My first ever experience of Spain was in 1983, a budget trip to Benidorm for a fortnight of late nights and lazy days. Hardly the authentic Spain, but since then I have travelled a fair bit in the fabulous country with Mrs Wilbur.
Here is the lowdown on our favourite Spanish destinations.
Number Twelve – Málaga
The Andalusian birthplace of Picasso, is often overlooked as a destination in its own right. More commonly used as a gateway to Marbella or Granada, the city is worth lingering at for a day or two.
Fans of the works of Malaga’s most famous son will not be disappointed by the museum and gallery dedicated to the cubist genius. Much of his best known work is in Madrid or Paris, but here you will be rewarded with a lot of his early work and his pencil sketches of what were to become well known works.
For an excellent perspective of the city, you can walk up the hill to the ancient fortifications, the early 11th century Alcazaba of Málaga.
The view is magnificent with the sparkling Mediterranean as a stunning backdrop. You can see for miles on a clear day, including the snow-capped Sierra Nevada Mountains that are popular with skiers in winter.
The fort is now home to some beautifully manicured gardens, including a splendid Italianate walled version. Just below the main building are the remains of a Roman theatre built in the 1st century BC.
Back down at sea-level, you can visit the bullring. Now I do not condone what goes on inside them, but I have to admit to an admiration of the architectural aesthetics of the circular arenas. Malaga’s is up there with the best.
My favourite thing to do in Malaga however is to visit the many bodegas that are dotted around the centre. The wine cellars have an atmosphere all of their own. Dark interiors punctuated with dimly glowing lamps, black wine barrels scattered about acting as various furniture, blackboards displaying a dizzying array of wines and sherries that are sold from bottles, barrels and on tap.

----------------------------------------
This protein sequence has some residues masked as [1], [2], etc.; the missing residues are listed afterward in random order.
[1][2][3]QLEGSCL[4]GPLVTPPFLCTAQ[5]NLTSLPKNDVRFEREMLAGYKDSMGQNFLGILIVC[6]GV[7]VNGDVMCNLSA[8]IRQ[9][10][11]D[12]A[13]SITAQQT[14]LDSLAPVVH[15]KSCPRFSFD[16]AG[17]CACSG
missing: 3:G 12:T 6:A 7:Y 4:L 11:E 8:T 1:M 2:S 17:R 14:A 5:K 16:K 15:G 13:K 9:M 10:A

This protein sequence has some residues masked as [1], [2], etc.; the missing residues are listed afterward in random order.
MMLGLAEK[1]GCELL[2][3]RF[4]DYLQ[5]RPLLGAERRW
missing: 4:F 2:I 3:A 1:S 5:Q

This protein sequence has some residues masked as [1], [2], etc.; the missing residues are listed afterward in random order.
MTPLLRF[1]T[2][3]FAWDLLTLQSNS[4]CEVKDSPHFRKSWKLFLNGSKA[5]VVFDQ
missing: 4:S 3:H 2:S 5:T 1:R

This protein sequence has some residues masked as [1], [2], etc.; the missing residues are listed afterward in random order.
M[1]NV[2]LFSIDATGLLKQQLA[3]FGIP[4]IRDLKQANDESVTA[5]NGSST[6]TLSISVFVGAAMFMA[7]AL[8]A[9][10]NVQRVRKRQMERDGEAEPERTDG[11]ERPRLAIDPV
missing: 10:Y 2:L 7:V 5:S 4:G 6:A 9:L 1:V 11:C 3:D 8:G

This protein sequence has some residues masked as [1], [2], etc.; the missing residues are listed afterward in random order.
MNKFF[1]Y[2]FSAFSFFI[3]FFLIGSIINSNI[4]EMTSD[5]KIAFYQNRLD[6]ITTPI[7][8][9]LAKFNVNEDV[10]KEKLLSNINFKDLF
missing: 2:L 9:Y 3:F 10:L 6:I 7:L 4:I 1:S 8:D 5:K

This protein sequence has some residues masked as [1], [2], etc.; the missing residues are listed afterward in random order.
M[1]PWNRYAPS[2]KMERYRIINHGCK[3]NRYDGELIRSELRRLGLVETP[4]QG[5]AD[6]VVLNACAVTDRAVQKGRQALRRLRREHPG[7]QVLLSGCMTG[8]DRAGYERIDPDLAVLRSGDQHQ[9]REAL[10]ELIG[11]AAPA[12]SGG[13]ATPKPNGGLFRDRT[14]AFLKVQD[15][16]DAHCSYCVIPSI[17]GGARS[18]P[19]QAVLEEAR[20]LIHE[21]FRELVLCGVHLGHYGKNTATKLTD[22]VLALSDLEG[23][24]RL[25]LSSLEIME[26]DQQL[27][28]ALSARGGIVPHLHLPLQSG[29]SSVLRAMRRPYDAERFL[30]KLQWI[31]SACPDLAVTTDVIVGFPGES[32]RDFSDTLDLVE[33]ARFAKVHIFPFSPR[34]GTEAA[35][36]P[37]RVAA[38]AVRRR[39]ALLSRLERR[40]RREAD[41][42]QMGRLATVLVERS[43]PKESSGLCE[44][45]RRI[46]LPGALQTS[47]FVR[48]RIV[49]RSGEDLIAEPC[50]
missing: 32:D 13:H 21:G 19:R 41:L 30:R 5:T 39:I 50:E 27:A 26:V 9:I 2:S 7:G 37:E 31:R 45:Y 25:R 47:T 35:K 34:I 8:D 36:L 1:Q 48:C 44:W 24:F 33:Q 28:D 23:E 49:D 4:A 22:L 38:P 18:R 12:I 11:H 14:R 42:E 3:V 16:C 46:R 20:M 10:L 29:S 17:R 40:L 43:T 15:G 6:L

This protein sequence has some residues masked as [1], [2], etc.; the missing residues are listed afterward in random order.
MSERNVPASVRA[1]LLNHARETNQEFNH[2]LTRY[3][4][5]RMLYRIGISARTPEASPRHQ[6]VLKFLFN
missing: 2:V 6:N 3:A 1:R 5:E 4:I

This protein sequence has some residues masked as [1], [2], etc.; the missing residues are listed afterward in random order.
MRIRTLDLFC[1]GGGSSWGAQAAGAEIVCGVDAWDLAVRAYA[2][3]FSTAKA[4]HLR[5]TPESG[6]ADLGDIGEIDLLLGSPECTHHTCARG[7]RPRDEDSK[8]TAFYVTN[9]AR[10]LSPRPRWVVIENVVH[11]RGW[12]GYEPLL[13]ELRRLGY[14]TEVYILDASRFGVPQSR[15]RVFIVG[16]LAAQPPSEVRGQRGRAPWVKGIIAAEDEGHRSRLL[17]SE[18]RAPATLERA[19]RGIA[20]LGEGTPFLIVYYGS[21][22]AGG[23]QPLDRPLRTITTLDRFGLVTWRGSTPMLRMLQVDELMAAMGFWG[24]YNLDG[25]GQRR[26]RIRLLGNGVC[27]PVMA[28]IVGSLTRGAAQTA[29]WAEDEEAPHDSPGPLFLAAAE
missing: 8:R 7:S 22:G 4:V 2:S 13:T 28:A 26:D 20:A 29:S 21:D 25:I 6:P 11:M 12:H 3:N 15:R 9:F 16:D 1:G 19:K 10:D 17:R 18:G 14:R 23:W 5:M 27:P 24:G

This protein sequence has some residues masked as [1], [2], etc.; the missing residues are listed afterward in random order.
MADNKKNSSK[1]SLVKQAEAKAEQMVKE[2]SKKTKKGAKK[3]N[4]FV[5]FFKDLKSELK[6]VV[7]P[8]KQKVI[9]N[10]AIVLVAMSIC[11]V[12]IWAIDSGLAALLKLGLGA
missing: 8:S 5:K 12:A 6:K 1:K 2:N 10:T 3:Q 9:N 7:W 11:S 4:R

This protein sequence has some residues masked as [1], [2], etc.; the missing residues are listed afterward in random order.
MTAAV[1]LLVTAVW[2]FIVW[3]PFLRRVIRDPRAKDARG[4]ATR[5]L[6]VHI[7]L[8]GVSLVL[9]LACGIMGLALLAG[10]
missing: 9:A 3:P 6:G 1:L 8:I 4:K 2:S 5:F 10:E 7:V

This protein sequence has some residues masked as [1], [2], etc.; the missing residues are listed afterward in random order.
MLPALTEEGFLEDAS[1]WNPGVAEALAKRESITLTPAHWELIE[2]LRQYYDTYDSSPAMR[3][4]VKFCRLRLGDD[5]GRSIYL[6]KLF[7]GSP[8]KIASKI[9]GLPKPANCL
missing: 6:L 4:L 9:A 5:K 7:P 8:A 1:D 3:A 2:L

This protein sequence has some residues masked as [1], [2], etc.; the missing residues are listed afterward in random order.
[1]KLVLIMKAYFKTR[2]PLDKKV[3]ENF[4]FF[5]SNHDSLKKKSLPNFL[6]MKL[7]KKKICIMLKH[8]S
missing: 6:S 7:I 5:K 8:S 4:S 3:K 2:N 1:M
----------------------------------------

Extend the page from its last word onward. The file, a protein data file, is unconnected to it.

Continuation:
Our favourite one stood opposite the main cathedral (I forget the name!) and close to the Picasso Museum. The place was particularly atmospheric with pictures displayed erratically all over the place showing the famous people that had enjoyed a tipple or two there – Penelope Cruz, Javier Bardem, Andreas Iniesta, Lionel Messi, Tony Blair, King Juan Carlos to name a few.
All in all, well worth a stop off.
Number Eleven – Denia
Denia, situated in the Alicante region, started life as a fishing village, but has expanded to become a thriving tourist destination, bustling port and very pleasant small city.
We visited Denia in early summer as part of a tour also taking in Valencia (a two hour bus ride away) and the Alicante region (reached by a fabulous coast hugging train).
So what to do in Denia itself? First of all it has an excellent sandy beach right in the centre, a busy harbour where you can spend hours watching fishermen off loading a plethora of fish and setting themselves up as highly vocal salesmen plus a fine hilltop 11th Century castle, again with excellent views of the city and the surrounding blue waters.
As you would expect, Denia has a good choice of seafood eateries dotted along the harbourside. You really are spoiled for choice and of course you know that the food is as fresh as it could possibly be.
The town centre is also very pleasant. Tree lined streets, pretty flowers everywhere and some lovely (apparently) boutiques to keep Mrs Wilbur happy!
It all made for a relaxing and enjoyable if unremarkable time.
Number Ten – Palma
The city of the island of Mallorca is another laid back affair that is remarkable for its stunning Gothic cathedral.
It appears to belong to a city far bigger than Palma, a testament to the wealth of the Balearic island, when it was built in the middle ages. The central nave is 25% bigger than Notre Dame in Paris to give you an idea of the scale of it.
Elsewhere the city is compact with some very good seafood restaurants and a large number of jewellery shops selling reasonably priced pearls farmed locally.
If you go, you should not miss taking the one hour journey on the historic train to the small port of Soller. The rails cut right through the mountains and you see a lot of rural Mallorca on the way. The train actually pulls up into the small town station and from there you can take a one-car electric tram down to the port itself. All very touristic, but great fun all the same.
Apart from that, Palma and the whole island is geared up for relaxation with excellent beaches, villas for rent and country retreats situated high up in the hills.
Unless you are a raver, just make sure you steer clear of Magaluf!